Opportunities and Constraints for Addressing Human Mineral Micronutrient Malnutrition through Soil Management.
J.M. Duxbury1, M. Bodruzzaman2, S.E. Johnson3, J.G. Lauren1, C. A. Meisner4, and R.M. Welch5. (1) Cornell University, 904 Bradfield Hall, Ithaca, NY 14853, (2) Wheat Research Centre, Bangladesh Agricultural Research Institute, Nashipur, Bangladesh, (3) International Rice Research Institute, DAPO Box 7777, Metro Manila, Philippines, (4) IFDC, Road 54A, House no. 2, Apt. no. 6, Gulshan 2, Dhaka, Bangladesh, (5) US Plant, Soil & Nutrition Lab., Tower Road, Ithaca, NY 14853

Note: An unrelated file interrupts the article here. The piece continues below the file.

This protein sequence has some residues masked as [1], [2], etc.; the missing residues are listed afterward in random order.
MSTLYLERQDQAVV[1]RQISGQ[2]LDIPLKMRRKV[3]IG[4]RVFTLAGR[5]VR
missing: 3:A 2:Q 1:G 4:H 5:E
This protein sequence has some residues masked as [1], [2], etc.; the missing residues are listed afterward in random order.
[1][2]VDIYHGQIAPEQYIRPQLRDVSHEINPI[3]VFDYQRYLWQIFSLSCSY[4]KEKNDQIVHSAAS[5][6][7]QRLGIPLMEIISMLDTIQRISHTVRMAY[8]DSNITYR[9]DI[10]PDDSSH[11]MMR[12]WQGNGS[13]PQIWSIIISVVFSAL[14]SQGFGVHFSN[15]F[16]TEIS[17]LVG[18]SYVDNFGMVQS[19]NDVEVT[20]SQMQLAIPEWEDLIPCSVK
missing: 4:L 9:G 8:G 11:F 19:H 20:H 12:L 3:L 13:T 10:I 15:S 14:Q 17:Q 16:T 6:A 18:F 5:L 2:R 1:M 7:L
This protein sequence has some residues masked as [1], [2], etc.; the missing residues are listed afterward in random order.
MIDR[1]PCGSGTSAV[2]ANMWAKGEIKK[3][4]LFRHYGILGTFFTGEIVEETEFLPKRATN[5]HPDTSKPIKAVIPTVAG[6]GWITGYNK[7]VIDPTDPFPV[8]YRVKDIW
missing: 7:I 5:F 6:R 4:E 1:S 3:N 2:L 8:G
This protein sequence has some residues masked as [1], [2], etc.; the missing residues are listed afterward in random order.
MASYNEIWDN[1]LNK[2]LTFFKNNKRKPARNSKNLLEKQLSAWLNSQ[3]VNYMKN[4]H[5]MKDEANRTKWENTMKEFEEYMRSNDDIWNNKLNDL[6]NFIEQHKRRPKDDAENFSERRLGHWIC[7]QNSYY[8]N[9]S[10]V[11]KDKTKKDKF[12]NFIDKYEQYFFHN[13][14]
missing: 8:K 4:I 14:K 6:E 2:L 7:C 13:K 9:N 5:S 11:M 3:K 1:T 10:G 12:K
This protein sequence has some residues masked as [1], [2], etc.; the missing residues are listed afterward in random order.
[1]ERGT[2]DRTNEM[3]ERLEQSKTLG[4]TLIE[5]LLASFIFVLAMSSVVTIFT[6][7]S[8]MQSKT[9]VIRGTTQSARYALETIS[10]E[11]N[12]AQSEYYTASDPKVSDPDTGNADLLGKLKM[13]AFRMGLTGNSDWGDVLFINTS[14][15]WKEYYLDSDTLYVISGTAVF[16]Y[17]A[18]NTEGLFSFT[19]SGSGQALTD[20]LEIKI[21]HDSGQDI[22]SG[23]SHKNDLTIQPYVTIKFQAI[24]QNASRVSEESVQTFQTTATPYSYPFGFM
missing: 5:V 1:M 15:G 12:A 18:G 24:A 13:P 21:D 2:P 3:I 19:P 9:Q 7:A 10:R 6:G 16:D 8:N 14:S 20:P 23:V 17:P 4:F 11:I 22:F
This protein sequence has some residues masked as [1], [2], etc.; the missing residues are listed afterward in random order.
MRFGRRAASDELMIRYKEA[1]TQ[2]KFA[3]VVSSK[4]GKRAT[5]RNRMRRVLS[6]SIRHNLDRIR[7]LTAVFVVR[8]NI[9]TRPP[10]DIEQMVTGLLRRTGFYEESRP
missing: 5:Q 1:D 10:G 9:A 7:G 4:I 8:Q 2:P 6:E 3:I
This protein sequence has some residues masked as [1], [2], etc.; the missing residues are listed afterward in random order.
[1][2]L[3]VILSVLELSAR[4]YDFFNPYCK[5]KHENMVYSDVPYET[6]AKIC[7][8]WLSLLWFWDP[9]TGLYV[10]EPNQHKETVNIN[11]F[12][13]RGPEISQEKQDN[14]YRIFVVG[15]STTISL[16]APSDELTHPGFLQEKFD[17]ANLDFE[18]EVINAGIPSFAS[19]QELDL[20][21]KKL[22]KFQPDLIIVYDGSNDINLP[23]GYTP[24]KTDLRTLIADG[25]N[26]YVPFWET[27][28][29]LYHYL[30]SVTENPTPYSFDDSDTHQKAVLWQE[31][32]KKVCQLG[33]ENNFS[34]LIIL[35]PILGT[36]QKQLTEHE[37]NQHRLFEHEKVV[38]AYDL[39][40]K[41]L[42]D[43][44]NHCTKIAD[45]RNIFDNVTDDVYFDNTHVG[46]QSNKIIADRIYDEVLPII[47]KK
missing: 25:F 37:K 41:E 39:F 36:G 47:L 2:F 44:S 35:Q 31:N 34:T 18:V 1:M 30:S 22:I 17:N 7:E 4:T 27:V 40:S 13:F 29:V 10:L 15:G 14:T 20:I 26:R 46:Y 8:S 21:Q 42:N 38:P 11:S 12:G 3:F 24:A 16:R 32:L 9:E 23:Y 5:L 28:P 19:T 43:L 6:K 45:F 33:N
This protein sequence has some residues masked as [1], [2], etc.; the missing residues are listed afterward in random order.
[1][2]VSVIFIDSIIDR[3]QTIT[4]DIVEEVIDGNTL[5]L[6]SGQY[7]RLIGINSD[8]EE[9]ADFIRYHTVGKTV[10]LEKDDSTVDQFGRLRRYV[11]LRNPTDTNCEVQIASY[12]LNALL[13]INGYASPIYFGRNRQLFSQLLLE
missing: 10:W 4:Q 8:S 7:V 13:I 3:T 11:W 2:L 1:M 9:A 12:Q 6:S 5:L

Mineral micronutrient deficiencies are widespread in both soils and people of South Asia. The Green Revolution focus on increasing staple crop productivity without considering impacts on human diets and nutrient intake has exacerbated human nutrient deficiencies of Fe, Zn and I, while intensive cropping has decreased the capacity of soils to supply Zn, B, Mo, Mn and Cu to crops. Soil fertilization has been the standard approach for addressing micronutrient deficiencies in crop production, while the medical approaches of supplementation and fortification are most widely used to address human nutrient deficiencies. Opportunities exist to "biofortify" the seed of grain crops through fertilization with micronutrients and thus link agricultural production to human nutrition. This type of intervention has the advantage that it reaches the large fraction of populations in developing countries that do not purchase processed foods. However, it does require the infrastructure to provide quality micronutrient fertilizers and widespread adoption of micronutrient fertilization practices. Not all micronutrients can be enriched in all grain crops. Previous research has shown that grain can be enriched with Zn and I but this is not expected for Fe due to the strong homeostatic control exerted on grain Fe content. In the present research carried out in Bangladesh and Nepal, foliar fertilization with a suite of micronutrients increased the zinc content of several wheat and rice varieties by a factor of 2 to 2.6, to almost 50 mg kg-1. This Zn level is similar to that in grain legumes grown in the region. Manganese and copper concentrations were increased only slightly in wheat (1.2-1.3 times) but to a greater extent in rice (1.5 and 3.2 times, respectively). The Mo concentration in control seed was almost 10 times lower in wheat than in rice, and both were substantially increased by foliar fertilization. Grain Fe concentration was unaffected by foliar fertilization with Fe. Soil fertilization with Zn, Mn, Cu and Mo led to significant enrichment of wheat grain with both Zn and Mo but only Mo was enriched in rice grain. Concentrations of Mn and Cu were not altered in either wheat or rice. The inability of soil fertilization to increase Zn concentration in rice grain was caused by a reversible decrease in Zn availability following flooding of soil. EXAFS spectral analysis suggested that Zn precipitates as a non-crystalline mixed Zn/Fe sulfide under reduced soil conditions. In contrast to results with wheat, soil fertilization with Zn had only a small effect on the Zn concentration in chickpea and lentil. However, fertilization of soil with B increased grain B concentration from 2-6 to 8-18 mg kg-1. Micronutrient enriched seed successfully addressed Zn and Mo deficiencies observed in production of rice and wheat and increased yields beyond those achieved by soil fertilization with micronutrients. The additional yield benefits were associated with positive effects on root health that increased seedling emergence, vigor and subsequent crop growth. Zinc was found to be the nutrient responsible for improved root health. Mean yield increases of 25% were observed in on-farm trials with micronutrient enriched seed for both rice and wheat. The dietary intake of Zn by Bangladeshi children, which is primarily from rice, does not meet the World Health Organization's recommended daily intake. The additional content of Zn in micronutrient enriched rice is sufficient to rectify this situation and could potentially have a major impact on diarrhea and respiratory infections in children if this food systems approach to human micronutrient malnutrition was adopted. The ability to increase Cu,B and Mo in grain crops also has positive implications for human nutrition.